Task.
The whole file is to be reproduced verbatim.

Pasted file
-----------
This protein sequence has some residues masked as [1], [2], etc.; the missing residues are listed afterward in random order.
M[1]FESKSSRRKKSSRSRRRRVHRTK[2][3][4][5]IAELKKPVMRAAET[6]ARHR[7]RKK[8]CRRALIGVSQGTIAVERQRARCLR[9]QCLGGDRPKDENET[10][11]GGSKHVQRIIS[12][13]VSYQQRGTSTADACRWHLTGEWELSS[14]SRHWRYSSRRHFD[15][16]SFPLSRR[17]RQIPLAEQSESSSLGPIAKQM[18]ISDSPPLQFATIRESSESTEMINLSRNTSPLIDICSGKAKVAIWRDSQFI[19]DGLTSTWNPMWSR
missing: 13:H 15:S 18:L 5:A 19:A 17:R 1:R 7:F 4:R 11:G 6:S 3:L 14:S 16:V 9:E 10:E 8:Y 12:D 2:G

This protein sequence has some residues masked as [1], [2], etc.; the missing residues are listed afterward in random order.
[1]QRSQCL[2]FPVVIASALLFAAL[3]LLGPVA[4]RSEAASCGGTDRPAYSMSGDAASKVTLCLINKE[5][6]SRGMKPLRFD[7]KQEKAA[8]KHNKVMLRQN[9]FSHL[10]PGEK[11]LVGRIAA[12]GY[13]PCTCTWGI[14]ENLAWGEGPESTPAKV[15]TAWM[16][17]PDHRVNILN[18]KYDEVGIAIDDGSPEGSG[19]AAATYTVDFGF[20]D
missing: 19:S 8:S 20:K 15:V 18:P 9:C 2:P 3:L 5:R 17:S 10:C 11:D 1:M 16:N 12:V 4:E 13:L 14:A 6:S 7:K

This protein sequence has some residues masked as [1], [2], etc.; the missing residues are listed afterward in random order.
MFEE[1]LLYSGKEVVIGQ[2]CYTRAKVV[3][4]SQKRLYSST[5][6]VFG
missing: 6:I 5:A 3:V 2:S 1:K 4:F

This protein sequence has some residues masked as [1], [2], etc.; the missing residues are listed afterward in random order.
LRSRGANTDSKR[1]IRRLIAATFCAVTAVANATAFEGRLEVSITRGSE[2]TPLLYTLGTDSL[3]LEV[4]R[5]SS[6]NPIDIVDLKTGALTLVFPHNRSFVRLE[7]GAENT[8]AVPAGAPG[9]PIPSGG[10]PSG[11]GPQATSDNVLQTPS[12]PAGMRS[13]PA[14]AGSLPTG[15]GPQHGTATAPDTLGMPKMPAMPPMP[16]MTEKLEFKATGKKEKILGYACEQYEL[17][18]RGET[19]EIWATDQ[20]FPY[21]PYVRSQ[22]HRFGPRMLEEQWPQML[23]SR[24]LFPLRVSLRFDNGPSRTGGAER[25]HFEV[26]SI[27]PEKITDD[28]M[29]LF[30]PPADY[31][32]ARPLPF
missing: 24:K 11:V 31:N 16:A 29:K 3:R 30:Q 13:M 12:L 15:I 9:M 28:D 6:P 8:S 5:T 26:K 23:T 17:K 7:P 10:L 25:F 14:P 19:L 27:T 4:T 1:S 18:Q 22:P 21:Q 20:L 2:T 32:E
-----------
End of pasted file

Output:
This protein sequence has some residues masked as [1], [2], etc.; the missing residues are listed afterward in random order.
M[1]FESKSSRRKKSSRSRRRRVHRTK[2][3][4][5]IAELKKPVMRAAET[6]ARHR[7]RKK[8]CRRALIGVSQGTIAVERQRARCLR[9]QCLGGDRPKDENET[10][11]GGSKHVQRIIS[12][13]VSYQQRGTSTADACRWHLTGEWELSS[14]SRHWRYSSRRHFD[15][16]SFPLSRR[17]RQIPLAEQSESSSLGPIAKQM[18]ISDSPPLQFATIRESSESTEMINLSRNTSPLIDICSGKAKVAIWRDSQFI[19]DGLTSTWNPMWSR
missing: 13:H 15:S 18:L 5:A 19:A 17:R 1:R 7:F 4:R 11:G 6:S 3:L 14:S 16:V 9:E 10:E 8:Y 12:D 2:G

This protein sequence has some residues masked as [1], [2], etc.; the missing residues are listed afterward in random order.
[1]QRSQCL[2]FPVVIASALLFAAL[3]LLGPVA[4]RSEAASCGGTDRPAYSMSGDAASKVTLCLINKE[5][6]SRGMKPLRFD[7]KQEKAA[8]KHNKVMLRQN[9]FSHL[10]PGEK[11]LVGRIAA[12]GY[13]PCTCTWGI[14]ENLAWGEGPESTPAKV[15]TAWM[16][17]PDHRVNILN[18]KYDEVGIAIDDGSPEGSG[19]AAATYTVDFGF[20]D
missing: 19:S 8:S 20:K 15:V 18:P 9:C 2:P 3:L 5:R 17:S 10:C 11:D 1:M 16:N 12:V 4:E 13:L 14:A 6:S 7:K

This protein sequence has some residues masked as [1], [2], etc.; the missing residues are listed afterward in random order.
MFEE[1]LLYSGKEVVIGQ[2]CYTRAKVV[3][4]SQKRLYSST[5][6]VFG
missing: 6:I 5:A 3:V 2:S 1:K 4:F

This protein sequence has some residues masked as [1], [2], etc.; the missing residues are listed afterward in random order.
LRSRGANTDSKR[1]IRRLIAATFCAVTAVANATAFEGRLEVSITRGSE[2]TPLLYTLGTDSL[3]LEV[4]R[5]SS[6]NPIDIVDLKTGALTLVFPHNRSFVRLE[7]GAENT[8]AVPAGAPG[9]PIPSGG[10]PSG[11]GPQATSDNVLQTPS[12]PAGMRS[13]PA[14]AGSLPTG[15]GPQHGTATAPDTLGMPKMPAMPPMP[16]MTEKLEFKATGKKEKILGYACEQYEL[17][18]RGET[19]EIWATDQ[20]FPY[21]PYVRSQ[22]HRFGPRMLEEQWPQML[23]SR[24]LFPLRVSLRFDNGPSRTGGAER[25]HFEV[26]SI[27]PEKITDD[28]M[29]LF[30]PPADY[31][32]ARPLPF
missing: 24:K 11:V 31:N 16:A 29:K 3:R 30:Q 13:M 12:L 15:I 9:M 28:D 6:P 8:S 5:T 26:K 23:T 17:K 7:P 10:L 25:F 14:P 19:L 27:T 4:T 1:S 18:Q 22:P 21:Q 20:L 2:T 32:E